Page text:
Asteroids and meteorites were both once parts of planets. These space rocks are now all that remains of the former structures which have undergone some form of ancient interspace destruction. Both asteroids and meteors are floating around in space, occasionally being attracted by gravitational fields and colliding with other objects. However, the difference between the two depends on how close they approach the Earth.
What is an asteroid?
The difference between the two depends on how close they are to Earth’s surface
Asteroids are rocky or metallic chunks in orbit around earth more than 10m (32ft) in diameter.
An example of a large collection of asteroids is the asteroid belt that surrounds Mars and Jupiter, which boasts more than 750,000 asteroids.
However, asteroids can also be found all over the solar system, with some orbiting the Sun in a path taking them close to Earth.
As asteroids’ size grow, the more impact power they pack, and it was an asteroid that was responsible for the extinction of the dinosaurs.
When asteroids collide with Earth’s surface, they leave craters, with South Africa’s giant Vredefort crater, one of the most imposing, stretching more than 186 miles (300km) across.
Space agencies such as NASA have been busy mapping many asteroids posing a potential threat to Earth.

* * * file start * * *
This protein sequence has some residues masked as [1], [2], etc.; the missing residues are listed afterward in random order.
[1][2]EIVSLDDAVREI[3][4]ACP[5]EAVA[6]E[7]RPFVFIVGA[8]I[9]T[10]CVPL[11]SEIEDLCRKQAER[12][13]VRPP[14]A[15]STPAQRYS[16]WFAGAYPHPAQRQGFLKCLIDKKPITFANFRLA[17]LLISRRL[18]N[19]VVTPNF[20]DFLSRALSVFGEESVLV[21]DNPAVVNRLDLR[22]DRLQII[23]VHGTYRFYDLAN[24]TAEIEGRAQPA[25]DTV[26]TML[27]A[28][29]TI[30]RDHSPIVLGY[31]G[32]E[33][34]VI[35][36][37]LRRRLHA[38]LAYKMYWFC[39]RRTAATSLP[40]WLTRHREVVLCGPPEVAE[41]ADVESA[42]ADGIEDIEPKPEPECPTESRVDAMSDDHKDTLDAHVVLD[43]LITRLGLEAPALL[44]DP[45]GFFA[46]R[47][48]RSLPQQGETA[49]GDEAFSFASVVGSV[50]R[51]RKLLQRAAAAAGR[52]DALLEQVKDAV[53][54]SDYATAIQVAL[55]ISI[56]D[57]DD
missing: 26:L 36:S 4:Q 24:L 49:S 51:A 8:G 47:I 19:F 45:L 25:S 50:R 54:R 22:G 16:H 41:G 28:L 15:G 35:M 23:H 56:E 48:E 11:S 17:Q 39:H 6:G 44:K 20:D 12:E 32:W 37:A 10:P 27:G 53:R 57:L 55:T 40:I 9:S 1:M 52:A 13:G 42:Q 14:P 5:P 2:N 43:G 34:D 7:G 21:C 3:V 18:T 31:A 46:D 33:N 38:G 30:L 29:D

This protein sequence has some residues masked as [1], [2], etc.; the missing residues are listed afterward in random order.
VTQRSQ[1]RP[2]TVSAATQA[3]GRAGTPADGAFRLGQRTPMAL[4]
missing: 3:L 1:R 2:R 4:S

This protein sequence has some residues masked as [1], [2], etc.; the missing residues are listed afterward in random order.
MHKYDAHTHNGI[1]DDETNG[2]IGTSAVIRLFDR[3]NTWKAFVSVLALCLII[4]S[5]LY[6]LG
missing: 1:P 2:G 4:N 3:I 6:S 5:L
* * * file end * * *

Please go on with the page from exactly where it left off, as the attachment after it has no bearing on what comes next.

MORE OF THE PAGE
However, there are still uncertainties, such as Asteroid 2019 OK that skimmed earth on July 25 this year.
2019 OK flew past Earth with less than one fifth the distance to the moon, shocking astronomers who learned about the asteroid merely hours beforehand.
Asteroid 2019 OK was the size of a boulder, traveling at the speeds of 54,000mph (86,904kph), capable of causing devastating destruction on Earth.
What are meteoroids and meteors?
Meteors are broken pieces of asteroids, meaning they are also mainly composed of metals and rock.
A space rock on a collision course with Earth needs to first travel through the planet’s atmosphere, which acts as a barrier against extraterrestrial visitors.
The friction between air and the meteor creates tremendous amounts of energy, vaporising the foreign entity and creating what we know as shooting stars.
Larger meteors, however, may not burn-up entirely and can reach the Earth’s surface.
Approximately 17 meteors hit the Earth’s surface every single day, but most go unnoticed because humans occupy only a fraction of the planet.
Such meteors that hit the earth surface are known as meteorites.
Meteorites are mainly composed of metal because most of the rock content vaporised early on in the atmosphere.
Some meteors explode once they are in our atmosphere due to the forces acting on them, with the 2013 Chelyabinsk meteor that exploded over Russia, a notorious example.
Estimates suggest the Chelyabinsk explosion damaged more than 7,000 buildings, leaving 1,000 people injured.
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